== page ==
Leaders of pro-cannabis movements are confident that – with recent victories in states like Montana and South Dakota – Idaho is ready for a big change in marijuana policy.
COVID-19 Halts Weed Legalization in Idaho
Earlier this year, Idaho marijuana activists were hard at work collecting signatures. In order to get medical weed legalization on the ballot in November, petitioners would have to collect over 55 thousand signatures by May 1st. When April 2020 rolled around, Idaho Cannabis Coalition (ICC) volunteers had already collected the names of over 40 thousand Idahoans, but the threat of COVID-19 would soon put the entire operation in jeopardy. After a series of campaign cancellations across the country, the ICC announced that volunteers would no longer be conducting in-person signature collecting.
While the campaign attempted to refocus their efforts on digital petition distribution and collection, their efforts fell short, and activists were forced to set their sights on the future. Commenting on the loss, Idaho Cannabis Coalition spokesperson Russ Belville said, “we will file immediately to begin the process of placing it on the 2022 ballot. The need for medical marijuana access for sick and disabled Idahoans is not going away, and neither are we”.
2022 Idaho Medical Marijuana Initiative
In October, just a few months following the disappointing end to the 2020 campaign, Idaho advocates submitted an initiative to include medical marijuana on the 2022 ballot. The proposal remains widely the same as the 2020 measure, and the campaign will once again be required to gather at least 55,057 valid signatures to qualify. However, the big advantage for cannabis advocates is in the full 18-month signature gathering period this time around.
Other states in the nation are similarly getting a head start on their 2022 campaigns. Nebraska cannabis advocates, following a state Supreme Court decision that invalidated their efforts toward the 2020 ballot, are already collecting signatures in hopes of a 2022 victory. If Idaho moves in the same direction, state residents could be voting on the cannabis reform proposal in just a couple years.
The proposed Idaho Medical Marijuana Act would allow patients with qualifying conditions to possess up to four ounces and grow up to six plants of cannabis, with a physician’s recommendation.
The Push to Include Recreational Pot on Idaho’s 2022 Ballot
A plethora of pro-cannabis outcomes in the 2020 election quickly enthused Idahoan activists. In a recent interview, ICC spokesperson Belville exclaimed, “we’re excited about the prospects for recreational marijuana legalization in Idaho for 2022. With South Dakota’s passage . . . we know a red state can do it. With Montana’s legalization passing, we know it’s popular in this region”.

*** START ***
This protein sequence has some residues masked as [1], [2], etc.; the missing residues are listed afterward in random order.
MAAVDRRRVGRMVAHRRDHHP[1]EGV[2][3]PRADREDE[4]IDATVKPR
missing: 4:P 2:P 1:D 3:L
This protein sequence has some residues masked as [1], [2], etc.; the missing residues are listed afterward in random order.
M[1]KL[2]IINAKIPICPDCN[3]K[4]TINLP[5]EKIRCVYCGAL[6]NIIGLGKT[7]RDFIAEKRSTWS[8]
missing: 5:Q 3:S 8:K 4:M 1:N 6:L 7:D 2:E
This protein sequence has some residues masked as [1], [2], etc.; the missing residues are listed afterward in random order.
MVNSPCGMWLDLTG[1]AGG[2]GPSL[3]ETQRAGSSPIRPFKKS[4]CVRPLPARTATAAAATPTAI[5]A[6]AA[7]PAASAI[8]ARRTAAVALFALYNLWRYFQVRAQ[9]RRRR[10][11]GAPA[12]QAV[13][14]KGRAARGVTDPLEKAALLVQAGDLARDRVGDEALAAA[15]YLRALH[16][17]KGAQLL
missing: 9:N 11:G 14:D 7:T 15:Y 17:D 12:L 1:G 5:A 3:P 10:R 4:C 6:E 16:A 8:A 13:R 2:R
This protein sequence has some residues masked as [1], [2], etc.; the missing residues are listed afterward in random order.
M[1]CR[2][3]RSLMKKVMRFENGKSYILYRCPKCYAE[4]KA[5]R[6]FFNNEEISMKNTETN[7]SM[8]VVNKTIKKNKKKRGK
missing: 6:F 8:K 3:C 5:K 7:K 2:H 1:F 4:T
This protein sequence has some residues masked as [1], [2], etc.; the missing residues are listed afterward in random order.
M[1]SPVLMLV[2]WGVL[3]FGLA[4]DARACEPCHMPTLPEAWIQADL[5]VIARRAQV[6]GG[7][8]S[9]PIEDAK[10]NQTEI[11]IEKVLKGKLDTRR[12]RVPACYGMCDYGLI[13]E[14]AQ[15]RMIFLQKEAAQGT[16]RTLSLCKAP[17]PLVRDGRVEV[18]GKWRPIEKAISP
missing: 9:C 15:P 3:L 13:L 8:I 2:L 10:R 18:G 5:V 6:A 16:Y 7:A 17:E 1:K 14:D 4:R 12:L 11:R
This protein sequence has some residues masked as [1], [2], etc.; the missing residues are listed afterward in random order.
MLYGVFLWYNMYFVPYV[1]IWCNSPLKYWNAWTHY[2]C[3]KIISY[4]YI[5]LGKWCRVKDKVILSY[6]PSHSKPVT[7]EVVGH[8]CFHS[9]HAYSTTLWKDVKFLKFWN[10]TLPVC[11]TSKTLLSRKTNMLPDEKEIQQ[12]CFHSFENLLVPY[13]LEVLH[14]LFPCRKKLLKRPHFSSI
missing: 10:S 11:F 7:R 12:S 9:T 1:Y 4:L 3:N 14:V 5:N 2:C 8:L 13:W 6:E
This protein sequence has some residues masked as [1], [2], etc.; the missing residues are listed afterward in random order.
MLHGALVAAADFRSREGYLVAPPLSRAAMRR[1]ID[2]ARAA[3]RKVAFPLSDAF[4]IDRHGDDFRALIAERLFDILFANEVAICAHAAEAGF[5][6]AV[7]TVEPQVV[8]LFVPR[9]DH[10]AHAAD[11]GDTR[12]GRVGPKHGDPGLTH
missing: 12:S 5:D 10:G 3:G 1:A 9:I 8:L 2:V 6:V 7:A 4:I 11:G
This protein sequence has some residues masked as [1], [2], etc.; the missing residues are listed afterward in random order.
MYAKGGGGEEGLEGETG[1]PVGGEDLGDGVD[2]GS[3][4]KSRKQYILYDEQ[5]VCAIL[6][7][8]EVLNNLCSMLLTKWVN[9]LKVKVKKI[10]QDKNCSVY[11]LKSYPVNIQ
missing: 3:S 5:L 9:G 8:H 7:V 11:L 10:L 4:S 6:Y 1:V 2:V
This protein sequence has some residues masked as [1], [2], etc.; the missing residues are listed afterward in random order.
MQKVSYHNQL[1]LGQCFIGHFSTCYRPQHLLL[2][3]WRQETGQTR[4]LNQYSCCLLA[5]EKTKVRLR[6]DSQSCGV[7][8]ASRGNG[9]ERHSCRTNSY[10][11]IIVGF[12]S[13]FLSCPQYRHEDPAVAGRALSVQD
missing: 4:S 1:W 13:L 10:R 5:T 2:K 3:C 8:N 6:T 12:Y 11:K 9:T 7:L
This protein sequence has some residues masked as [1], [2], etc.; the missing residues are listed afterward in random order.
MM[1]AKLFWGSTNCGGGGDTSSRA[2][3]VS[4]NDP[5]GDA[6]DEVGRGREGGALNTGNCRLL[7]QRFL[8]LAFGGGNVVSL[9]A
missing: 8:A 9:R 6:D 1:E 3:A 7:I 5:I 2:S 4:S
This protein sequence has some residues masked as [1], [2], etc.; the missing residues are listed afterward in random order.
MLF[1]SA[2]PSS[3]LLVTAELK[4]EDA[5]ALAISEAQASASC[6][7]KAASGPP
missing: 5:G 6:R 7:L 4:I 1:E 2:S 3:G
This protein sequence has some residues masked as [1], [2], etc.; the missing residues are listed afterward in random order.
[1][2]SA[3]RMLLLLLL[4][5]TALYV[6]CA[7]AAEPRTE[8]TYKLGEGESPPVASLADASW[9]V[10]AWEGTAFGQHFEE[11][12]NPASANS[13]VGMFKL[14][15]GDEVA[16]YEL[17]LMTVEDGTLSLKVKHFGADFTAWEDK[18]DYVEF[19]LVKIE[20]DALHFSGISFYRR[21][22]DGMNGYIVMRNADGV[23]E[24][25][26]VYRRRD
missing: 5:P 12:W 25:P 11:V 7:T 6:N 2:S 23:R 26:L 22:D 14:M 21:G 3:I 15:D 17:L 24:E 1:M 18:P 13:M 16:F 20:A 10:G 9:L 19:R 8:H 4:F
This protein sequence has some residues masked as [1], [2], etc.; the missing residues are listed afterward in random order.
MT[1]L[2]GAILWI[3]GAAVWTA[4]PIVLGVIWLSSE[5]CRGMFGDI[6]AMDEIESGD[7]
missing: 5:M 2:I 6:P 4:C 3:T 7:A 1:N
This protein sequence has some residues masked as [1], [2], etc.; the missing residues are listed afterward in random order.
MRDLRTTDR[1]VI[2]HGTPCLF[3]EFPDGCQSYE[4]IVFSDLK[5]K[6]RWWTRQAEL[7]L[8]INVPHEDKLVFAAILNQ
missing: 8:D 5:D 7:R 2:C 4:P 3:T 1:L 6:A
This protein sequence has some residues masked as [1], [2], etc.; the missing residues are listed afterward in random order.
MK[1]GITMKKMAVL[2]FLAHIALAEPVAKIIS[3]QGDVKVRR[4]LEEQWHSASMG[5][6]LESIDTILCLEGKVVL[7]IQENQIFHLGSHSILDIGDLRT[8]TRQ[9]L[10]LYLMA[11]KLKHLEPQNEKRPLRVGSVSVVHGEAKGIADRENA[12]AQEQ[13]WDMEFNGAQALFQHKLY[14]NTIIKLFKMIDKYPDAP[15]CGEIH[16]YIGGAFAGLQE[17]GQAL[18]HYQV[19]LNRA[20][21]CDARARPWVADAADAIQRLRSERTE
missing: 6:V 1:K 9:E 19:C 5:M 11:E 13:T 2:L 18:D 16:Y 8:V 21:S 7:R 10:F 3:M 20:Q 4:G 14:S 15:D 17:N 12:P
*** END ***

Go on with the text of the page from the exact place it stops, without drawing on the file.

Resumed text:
When it comes to remaining economically competitive, the benefits of legalization are obvious. Between Washington, Oregon, Montana, and Nevada – Idaho is surrounded by legal adult-use cannabis states. When asked about the money Idaho is losing to surrounding states’ economies, Belville continued, “the little border town of Ontario, Oregon has sold over $50 million of marijuana in the past six months, and we know most of that money is coming from the Boise Metro Area . . . That’s going to work out to about $6 million Idaho could’ve made on sales tax alone, every year”.
And while tackling medical and recreational legalization simultaneously is sure to have its difficulties, there’s a recent precedent for the effort. In 2020, measures to legalize medical and recreational cannabis were passed by South Dakota voters with a 69.9% and 54.2% margin, respectively. In hopes of reaching similar results, adult-use efforts in Idaho are hiring signature gathering firms to be ready to get to work by March of 2021.
“The demand is there and it’s now just a question of organizing the fundraising necessary for the professional signature gathering required in a state like Idaho,” Belville continued. “If you are an Idaho resident who would like to volunteer to help us out, please let me know. We’ll need all the help we can get”.
While details on Idaho’s recreational proposal are limited, leading advocates are hopeful that Idahoans are ready for full cannabis policy reform.
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